How the NLD Can Fulfill Its Promise of Peace? (Part I)

Editor’s note: This week, in two posts, we continue our forum on Panglong with the following article, originally featured in The Irrawaddy this past April. The author, Bertil Lintner, is a former correspondent with the Far Eastern Economic Review and author of several books on Burma, including Outrage: Burma’s Struggle for Democracy; Aung San Suu Kyi and Burma’s Struggle for Democracy; and Burma in Revolt: Opium and Insurgency Since 1948. He is currently a writer with Asia Pacific Media Services.

Burma’s new government has declared that finding a solution to the country’s decades-long civil war is one of its top priorities. That is clearly in line with the policies of the ruling National League for Democracy (NLD), which stated when the party was formed in September 1988, “[t]he forty-year history of [ethnic] relations has been a chapter of misfortune verging on the tragic … the development of the country has suffered greatly since 40 percent of the national budget has to be devoted to defence requirements … for these reasons we must seek a lasting solution to the problems of the ethnic minorities … it is the aim of the League to secure the highest degree of autonomy consonant with the inherent rights of the minorities and the well-being of the Union as a whole.”

But in order to achieve peace, it is also obvious that the new government must find a new approach to this issue.

In late 2012, Thein Sein, the previous president, set up an organization called the Myanmar Peace Center and, with massive financial support from the international community, embarked on an ambitious program of talks with Burma’s many ethnic armed organizations (EAO). But the problem was that the Myanmar Peace Center put the cart before the horse by asking the EAOs to sign a “nationwide ceasefire agreement” first and hold political talks later. In practice, that meant that groups which agreed to a ceasefire with the government army would be rewarded with lucrative business opportunities. And then, perhaps, some political talks would be held.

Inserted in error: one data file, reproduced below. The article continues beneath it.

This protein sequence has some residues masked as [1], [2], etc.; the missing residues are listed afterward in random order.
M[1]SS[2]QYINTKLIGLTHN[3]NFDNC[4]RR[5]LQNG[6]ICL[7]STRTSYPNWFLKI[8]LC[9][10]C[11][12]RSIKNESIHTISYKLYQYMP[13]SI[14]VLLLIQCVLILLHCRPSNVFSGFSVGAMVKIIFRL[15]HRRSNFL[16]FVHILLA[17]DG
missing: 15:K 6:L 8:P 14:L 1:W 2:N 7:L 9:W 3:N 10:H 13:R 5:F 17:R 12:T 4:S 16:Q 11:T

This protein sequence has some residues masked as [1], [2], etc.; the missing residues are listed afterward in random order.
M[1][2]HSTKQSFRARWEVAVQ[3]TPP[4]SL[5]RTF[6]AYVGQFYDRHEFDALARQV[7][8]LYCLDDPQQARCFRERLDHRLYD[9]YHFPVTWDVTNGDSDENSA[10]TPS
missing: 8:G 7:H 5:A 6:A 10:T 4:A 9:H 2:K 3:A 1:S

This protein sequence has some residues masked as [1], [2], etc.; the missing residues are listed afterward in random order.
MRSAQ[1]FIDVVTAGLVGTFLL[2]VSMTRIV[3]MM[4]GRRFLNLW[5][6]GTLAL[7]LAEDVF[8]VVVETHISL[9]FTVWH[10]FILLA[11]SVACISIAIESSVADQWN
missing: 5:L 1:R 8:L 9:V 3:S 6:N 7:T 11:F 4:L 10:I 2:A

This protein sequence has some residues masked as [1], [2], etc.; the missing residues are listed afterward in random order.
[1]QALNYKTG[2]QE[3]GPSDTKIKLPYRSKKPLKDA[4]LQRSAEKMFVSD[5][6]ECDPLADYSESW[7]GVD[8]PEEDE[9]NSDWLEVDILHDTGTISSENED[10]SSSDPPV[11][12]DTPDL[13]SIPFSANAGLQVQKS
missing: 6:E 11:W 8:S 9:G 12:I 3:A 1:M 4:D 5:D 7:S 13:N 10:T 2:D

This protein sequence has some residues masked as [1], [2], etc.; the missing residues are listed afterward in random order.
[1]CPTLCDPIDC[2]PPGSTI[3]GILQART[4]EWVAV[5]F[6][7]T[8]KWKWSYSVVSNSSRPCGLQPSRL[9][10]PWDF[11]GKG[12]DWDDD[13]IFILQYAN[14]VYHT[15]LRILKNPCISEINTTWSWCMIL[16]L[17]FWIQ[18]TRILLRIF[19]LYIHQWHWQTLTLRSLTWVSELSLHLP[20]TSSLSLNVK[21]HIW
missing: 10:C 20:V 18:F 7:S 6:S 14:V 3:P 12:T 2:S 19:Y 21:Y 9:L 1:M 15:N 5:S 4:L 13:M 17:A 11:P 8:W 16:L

Not surprisingly, that policy turned out to be a complete failure.

There were few takers, and, as a face-saving gesture in the 11th hour before the end of its term, the Thein Sein government invited some EAOs to Naypyidaw where a “Nationwide Ceasefire Agreement” was signed on Oct. 15 last year—hardly by coincidence less than a month before the election. It was said that eight EAOs had signed the agreement, but five of the signatories had no armed forces, and one—the Democratic Karen Benevolent Army—had been a government-allied militia since it broke away from the Karen National Union (KNU) in December 1994. That means only two of the signatories were actually engaged in armed struggle against the government: the KNU and the Restoration Council of Shan State (RCSS).

None of the other main EAOs in the country signed the October agreement: the Kachin Independence Army (KIA), the Ta’ang National Liberation Army (TNLA), the United Wa State Army (UWSA), the Myanmar National Democratic Alliance Army (MNDAA), the National Democratic Alliance Army (eastern Shan State), and the Shan State Army (whose name the RCSS has taken, causing confusion among the Shans as well as outsiders). Those groups together account for more than four-fifths of all ethnic combatants in the country.

Since then, the agreement has caused divisions between the groups that signed it and those that didn’t. The RCSS, evidently with the approval of the Tatmadaw, Burma’s military, moved at least 2,000 soldiers from its bases along the Thai border to northern Shan State, where they are engaged in battles with the ethnic Palaung TNLA. The TNLA’s allies, the UWSA, the KIA, the Shan State Army and the MNDAA, have vowed to fight the RCSS unless it ceases attacks on the Palaungs.

The KNU has not split officially, but divisions run deep within the organization over the controversial accord with the government. On Nov. 5, less than three weeks after the conference in Naypyidaw, two prominent Karen leaders made a surprise appearance at a meeting of EAOs at Panghsang, the UWSA headquarters. However, they came as representatives of the Karen National Defense Organization, the KNU’s village militia forces, so as not to prompt an open rift within the Karen movement.

This divide-and-rule policy, coupled with bribes to leaders of the EAOs to sign a “ceasefire agreement,” can hardly be the way forward. The best that could be done with the Oct. 15 agreement would be to file it away and let it die the death it deserves.